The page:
Significant Indian Involvements

Over 75,000 of the Indian Army were killed in action for causes entirely alien to them and their country while being guided by the dedication and altruism which still is still reflected in it today. Over 65,000 were wounded, and 10,000 were reported missing, while the country also supplied 170,000 animals, 3,7 million tonnes of supplies, jute for sandbags, and a large loan (the equivalent of about £2 billion today) to the British government. The Indian Army won several laurels to its name including 11 Victoria Crosses, 5 Military Crosses, 973 Indian Orders of Merit and 3130 Indian Distinguished Service Medals (Morton-Jack 2018).

The awarding of the Victoria Crosses acquired significance since Indians had only become eligible for it in 1911 and by the end of the war 11 had been won for their indispensable services in Belgium, France, Egypt, Mesopotamia and Palestine.

Flanders in Belgium was most notable for it was where the bravery of Sepoy Khudadad Khan earned him the Victoria Cross – thereby becoming the first Indian to receive this honour.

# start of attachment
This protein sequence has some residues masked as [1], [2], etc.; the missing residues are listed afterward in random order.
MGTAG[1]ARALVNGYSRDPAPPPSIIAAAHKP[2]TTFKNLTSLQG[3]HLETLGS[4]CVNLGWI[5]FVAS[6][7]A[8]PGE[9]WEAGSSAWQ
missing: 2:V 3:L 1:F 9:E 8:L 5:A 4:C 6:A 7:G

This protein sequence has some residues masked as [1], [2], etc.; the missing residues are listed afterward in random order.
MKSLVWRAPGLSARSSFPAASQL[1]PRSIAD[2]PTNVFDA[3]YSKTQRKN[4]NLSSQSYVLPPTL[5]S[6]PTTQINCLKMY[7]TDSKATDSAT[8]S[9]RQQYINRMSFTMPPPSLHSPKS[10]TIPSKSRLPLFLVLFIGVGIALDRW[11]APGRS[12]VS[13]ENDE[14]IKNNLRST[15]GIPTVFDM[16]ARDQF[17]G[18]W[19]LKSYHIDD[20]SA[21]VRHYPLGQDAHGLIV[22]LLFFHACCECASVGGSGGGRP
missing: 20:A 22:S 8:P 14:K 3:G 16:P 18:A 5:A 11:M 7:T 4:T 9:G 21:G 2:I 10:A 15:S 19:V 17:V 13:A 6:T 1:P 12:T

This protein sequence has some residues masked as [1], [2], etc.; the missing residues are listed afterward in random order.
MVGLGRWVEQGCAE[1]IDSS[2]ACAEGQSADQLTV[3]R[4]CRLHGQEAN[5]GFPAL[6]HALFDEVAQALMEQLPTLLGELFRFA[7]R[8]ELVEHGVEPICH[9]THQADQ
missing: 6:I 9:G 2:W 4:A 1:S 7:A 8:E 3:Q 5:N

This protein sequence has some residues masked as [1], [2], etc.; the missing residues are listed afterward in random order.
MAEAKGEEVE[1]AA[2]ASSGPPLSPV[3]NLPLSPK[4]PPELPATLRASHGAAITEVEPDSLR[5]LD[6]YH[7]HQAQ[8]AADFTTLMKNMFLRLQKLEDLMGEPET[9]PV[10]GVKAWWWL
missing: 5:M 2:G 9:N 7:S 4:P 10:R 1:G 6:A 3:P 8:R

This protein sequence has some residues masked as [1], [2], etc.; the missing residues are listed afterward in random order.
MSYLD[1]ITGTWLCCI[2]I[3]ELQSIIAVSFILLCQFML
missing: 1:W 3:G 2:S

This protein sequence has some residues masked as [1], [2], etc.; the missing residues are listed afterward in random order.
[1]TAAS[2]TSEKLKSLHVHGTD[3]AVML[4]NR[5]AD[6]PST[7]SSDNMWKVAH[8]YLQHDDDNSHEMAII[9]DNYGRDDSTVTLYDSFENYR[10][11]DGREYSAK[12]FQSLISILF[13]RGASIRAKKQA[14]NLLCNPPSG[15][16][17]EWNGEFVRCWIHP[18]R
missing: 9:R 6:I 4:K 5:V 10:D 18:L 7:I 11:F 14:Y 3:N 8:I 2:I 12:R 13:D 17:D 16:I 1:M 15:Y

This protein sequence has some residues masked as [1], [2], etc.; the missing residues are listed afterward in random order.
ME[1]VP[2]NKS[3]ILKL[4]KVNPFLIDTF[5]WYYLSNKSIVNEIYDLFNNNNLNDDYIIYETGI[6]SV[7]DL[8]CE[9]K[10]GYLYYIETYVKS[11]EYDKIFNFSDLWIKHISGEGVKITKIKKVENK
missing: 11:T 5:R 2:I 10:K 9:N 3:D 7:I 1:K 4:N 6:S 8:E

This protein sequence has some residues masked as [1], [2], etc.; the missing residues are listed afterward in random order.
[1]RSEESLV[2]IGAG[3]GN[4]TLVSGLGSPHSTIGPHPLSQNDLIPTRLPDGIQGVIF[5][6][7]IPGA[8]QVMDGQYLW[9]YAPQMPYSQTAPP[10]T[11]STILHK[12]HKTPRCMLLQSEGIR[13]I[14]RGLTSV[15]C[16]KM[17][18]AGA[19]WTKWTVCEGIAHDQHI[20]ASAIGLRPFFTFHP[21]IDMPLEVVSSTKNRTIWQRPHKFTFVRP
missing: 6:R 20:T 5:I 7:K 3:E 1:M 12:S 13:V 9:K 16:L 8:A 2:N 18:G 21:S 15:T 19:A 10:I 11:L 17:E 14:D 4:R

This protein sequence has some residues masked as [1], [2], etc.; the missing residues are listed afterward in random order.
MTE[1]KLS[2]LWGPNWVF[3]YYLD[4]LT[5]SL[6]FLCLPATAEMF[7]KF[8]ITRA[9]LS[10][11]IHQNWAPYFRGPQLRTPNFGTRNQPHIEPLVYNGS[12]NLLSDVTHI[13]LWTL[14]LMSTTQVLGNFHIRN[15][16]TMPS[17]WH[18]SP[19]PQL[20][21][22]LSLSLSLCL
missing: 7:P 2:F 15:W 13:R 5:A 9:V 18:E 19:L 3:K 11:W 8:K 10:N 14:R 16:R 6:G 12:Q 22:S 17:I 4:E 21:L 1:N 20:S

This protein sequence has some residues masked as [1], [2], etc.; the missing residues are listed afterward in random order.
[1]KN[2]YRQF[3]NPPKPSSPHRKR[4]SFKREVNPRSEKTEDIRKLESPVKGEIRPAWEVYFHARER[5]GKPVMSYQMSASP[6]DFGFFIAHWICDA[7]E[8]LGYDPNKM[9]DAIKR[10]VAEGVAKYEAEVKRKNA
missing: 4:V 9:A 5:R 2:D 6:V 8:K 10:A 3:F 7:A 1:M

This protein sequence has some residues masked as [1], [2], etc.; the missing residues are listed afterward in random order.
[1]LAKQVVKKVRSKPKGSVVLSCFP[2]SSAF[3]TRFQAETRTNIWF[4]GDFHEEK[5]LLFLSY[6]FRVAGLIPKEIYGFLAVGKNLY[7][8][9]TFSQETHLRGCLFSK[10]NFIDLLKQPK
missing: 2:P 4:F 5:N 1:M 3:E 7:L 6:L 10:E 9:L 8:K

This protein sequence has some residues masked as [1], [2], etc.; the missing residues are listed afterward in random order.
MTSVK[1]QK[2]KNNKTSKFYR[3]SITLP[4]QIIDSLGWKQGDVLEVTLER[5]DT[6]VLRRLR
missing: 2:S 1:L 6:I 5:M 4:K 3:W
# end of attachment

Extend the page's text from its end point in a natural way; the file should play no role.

Sepoy Khudadad Khan

Mir Dast, for his actions in Ypres under chemical attack, received the Victoria Cross from King George V himself in 1915 (Morton-Jack 2018). He later temporarily returned to India in early 1916 to recuperate from injuries and dedicatedly returned to the war front in 1917.

Mir Dast

Even away from the battlefront, Indian soldiers like Awal Nur made themselves indispensable in more covert operations. Despite having served in Belgium, France and East Africa from 1914 to 1917, and having been wounded thrice, Nur’s most extraordinary exploit was on His Majesty's secret service. Nur was one of 16 Indian soldiers specially chosen to join British officers on a secret Indian Army mission into Soviet Central Asia in early 1918. On the direct orders of London, this mission's goal was to stop Soviet resources in Central Asia from reaching the Germans by railway and the Caspian Sea (Morton-Jack 2018).